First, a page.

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Unilever PLC Class Action Lawsuit - UL

Company Name
Unilever PLC
Stock Symbol
UL
Class Period
September 2, 2020 to July 21, 2021
Motion Deadline
August 15, 2022
Court
Southern District of New York
49 days left to seek lead plaintiff status

Case Summary

Robbins Geller Rudman & Dowd LLP filed a class action lawsuit seeking to represent purchasers or acquirers of Unilever PLC (NYSE: UL) American Depository Receipts (“ADRs”) between September 2, 2020 and July 21, 2021, inclusive (the “Class Period”).  The Unilever class action lawsuit – City of St. Clair Shores Police and Fire Retirement System v. Unilever PLC, No. 22-cv-05011 (S.D.N.Y.) – charges Unilever as well as certain of its top executives and directors with violations of the Securities Exchange Act of 1934. 

If you suffered substantial losses and wish to serve as lead plaintiff of the Unilever class action lawsuit, please provide your information by clicking here.  You can also contact attorney J.C. Sanchez of Robbins Geller by calling 800/449-4900 or via e-mail at jsanchez@rgrdlaw.com.  Lead plaintiff motions for the Unilever class action lawsuit must be filed with the court no later than August 15, 2022.

CASE ALLEGATIONS: Unilever is a British multinational consumer goods company.  Ben & Jerry’s ice cream is one of Unilever’s marquee brands, which remains a wholly owned subsidiary of Unilever with an independent board addressing Ben & Jerry’s Social Mission.  In July 2020, Ben & Jerry’s board passed a resolution to end sales of Ben & Jerry’s products in areas that the board considers to be Palestinian territories illegally occupied by Israel.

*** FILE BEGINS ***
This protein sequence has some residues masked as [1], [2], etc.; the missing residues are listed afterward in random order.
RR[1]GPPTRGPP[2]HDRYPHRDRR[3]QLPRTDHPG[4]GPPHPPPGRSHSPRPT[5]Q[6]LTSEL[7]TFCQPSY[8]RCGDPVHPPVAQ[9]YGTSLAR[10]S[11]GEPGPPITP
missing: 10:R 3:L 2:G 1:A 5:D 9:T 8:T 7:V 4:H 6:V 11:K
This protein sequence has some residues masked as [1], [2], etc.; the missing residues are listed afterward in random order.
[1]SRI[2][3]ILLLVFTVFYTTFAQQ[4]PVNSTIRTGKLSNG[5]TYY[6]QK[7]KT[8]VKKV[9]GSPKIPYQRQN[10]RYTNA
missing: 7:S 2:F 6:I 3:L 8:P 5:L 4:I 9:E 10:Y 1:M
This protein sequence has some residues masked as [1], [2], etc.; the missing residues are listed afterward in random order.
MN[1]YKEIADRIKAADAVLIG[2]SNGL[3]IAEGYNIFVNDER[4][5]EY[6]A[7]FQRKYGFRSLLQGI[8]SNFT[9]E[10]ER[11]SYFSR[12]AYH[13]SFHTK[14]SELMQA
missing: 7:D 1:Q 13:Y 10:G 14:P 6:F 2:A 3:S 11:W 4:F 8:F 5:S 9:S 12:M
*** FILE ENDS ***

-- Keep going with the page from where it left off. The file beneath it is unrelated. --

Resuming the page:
The Unilever class action lawsuit alleges that, throughout the Class Period, defendants made false and misleading statements and failed to disclose that in July 2020, Ben & Jerry’s board passed a resolution to end sales of its ice cream in “Occupied Palestinian Territory” as well as the risks attendant to the board’s decision.  Additionally, Unilever’s s description of its legal risks was materially false and misleading because Unilever acknowledged that complying with all applicable laws and regulations was important but omitted discussing Ben & Jerry’s boycott decision, which risked adverse governmental actions for violations of laws, executive orders, or resolutions aimed at discouraging boycotts, divestment, and sanctions of Israel adopted by 35 U.S. states (“Anti-BDS Legislation”).

On July 19, 2021, Unilever and its hand-picked Ben & Jerry’s CEO, Matthew McCarthy, finally “operationalized” the Ben & Jerry’s board’s resolution to boycott Israel.  Ben & Jerry’s announced on its website and through its Twitter account that, upon the expiration of the current licensing agreement by which its products had been distributed in Israel for decades, Ben & Jerry’s would end sales of its ice cream in “Occupied Palestinian Territory” but Ben & Jerry’s would purportedly continue to sell its products in Israel.  On this news, the price of Unilever ADRs fell.